Graham Warwick/WASHINGTON DC
A Blue-Ribbon panel set up to review efforts to cure the Boeing F/A-18E/F wingdrop problem has identified a "national need" to understand the phenomenon.
Concern has been raised by the failure of windtunnel testing and computation fluid-dynamic (CFD) analysis to predict accurately how potential solutions will perform in flight. "This is not unique to the F-18," cautions US Navy programme manager Capt James Godwin. "It is not predictable in the windtunnel, or with CFD. The analytical tools are not available."
The USN is flight-testing two solutions to the wingdrop problem after rejecting remedies which windtunnel testing and CFD analysis indicated would work.
Godwin says that the Blue Ribbon panel believes that "-all aircraft have this [problem]". He reveals that the F-18C/D experiences wingdrop, "but in a different part of the envelope".
The problem is becoming more apparent, believes Godwin, as "we push aircraft closer to the edge of the envelope." Several solutions to the F/A-18E/F wingdrop which looked promising in windtunnel testing and CFD analysis, including increasing the camber of the leading-edge flaps, have failed to perform as predicted.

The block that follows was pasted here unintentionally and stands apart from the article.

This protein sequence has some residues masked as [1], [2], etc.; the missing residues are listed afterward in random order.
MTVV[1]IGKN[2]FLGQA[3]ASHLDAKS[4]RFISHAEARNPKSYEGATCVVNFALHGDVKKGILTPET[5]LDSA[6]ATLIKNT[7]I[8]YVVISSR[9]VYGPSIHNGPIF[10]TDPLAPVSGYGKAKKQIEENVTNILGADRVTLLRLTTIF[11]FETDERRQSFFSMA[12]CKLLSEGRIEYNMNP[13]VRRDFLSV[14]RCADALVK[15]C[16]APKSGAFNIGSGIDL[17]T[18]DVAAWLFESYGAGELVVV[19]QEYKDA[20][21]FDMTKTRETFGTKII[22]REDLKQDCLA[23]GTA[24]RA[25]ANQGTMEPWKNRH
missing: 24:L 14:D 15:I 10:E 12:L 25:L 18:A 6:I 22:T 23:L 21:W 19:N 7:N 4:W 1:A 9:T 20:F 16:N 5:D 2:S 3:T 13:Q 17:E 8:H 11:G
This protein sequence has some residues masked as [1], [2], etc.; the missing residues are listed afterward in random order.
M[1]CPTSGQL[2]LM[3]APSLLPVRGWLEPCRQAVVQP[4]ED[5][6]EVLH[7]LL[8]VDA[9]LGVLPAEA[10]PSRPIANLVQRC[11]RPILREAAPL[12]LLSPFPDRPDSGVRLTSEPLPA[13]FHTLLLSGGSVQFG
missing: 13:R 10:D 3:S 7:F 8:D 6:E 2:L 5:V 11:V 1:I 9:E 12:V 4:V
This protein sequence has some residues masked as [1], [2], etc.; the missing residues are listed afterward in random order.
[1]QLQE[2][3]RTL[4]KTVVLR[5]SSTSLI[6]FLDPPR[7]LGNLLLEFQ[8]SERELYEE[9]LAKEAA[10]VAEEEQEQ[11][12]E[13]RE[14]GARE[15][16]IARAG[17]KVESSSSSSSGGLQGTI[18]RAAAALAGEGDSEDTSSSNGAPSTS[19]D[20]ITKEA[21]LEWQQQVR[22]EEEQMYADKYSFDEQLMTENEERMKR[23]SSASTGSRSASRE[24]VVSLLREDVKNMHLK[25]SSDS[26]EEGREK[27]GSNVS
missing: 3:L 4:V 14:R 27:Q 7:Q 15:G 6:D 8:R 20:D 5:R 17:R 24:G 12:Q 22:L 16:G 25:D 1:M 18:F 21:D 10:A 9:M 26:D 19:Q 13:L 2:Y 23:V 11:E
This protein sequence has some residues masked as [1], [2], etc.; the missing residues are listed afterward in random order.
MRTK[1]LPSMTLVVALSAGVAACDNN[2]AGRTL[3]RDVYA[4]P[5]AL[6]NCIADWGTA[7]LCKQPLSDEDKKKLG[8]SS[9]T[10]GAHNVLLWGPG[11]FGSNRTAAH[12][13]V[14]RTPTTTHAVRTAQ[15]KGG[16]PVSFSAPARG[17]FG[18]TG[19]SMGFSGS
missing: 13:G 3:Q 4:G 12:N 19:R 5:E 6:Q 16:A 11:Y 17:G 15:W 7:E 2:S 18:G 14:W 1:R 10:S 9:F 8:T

The USN has conducted extensive flight testing to identify potential solutions. These have been narrowed to two: stall strips and a porous wing-fold fairing. Flight testing to select and optimise one, or a combination, continues.
The porous fairing is the preferred approach, but there are concerns about increased induced drag resulting from airflow through the fairing. Several degrees of porosity have been tested, and "-33% works best", says Godwin. As an alternative, the "brute-force" approach of attaching stall strips to the wing upper-surface either side of the wing fold is still being tested to determine the best combination of number, length and height.
Godwin acknowledges that the eventual solution will affect weight, range and radar cross-section. He says that the F/A-18E/F has sufficient margin in every key area not to drop below the specification in any parameter. "We are confident that any fix will not drive us below any threshold," he says. Weight is 200kg below specification and fighter-escort radius is beyond the 760km (410nm) requirement, he says.
Source: Flight International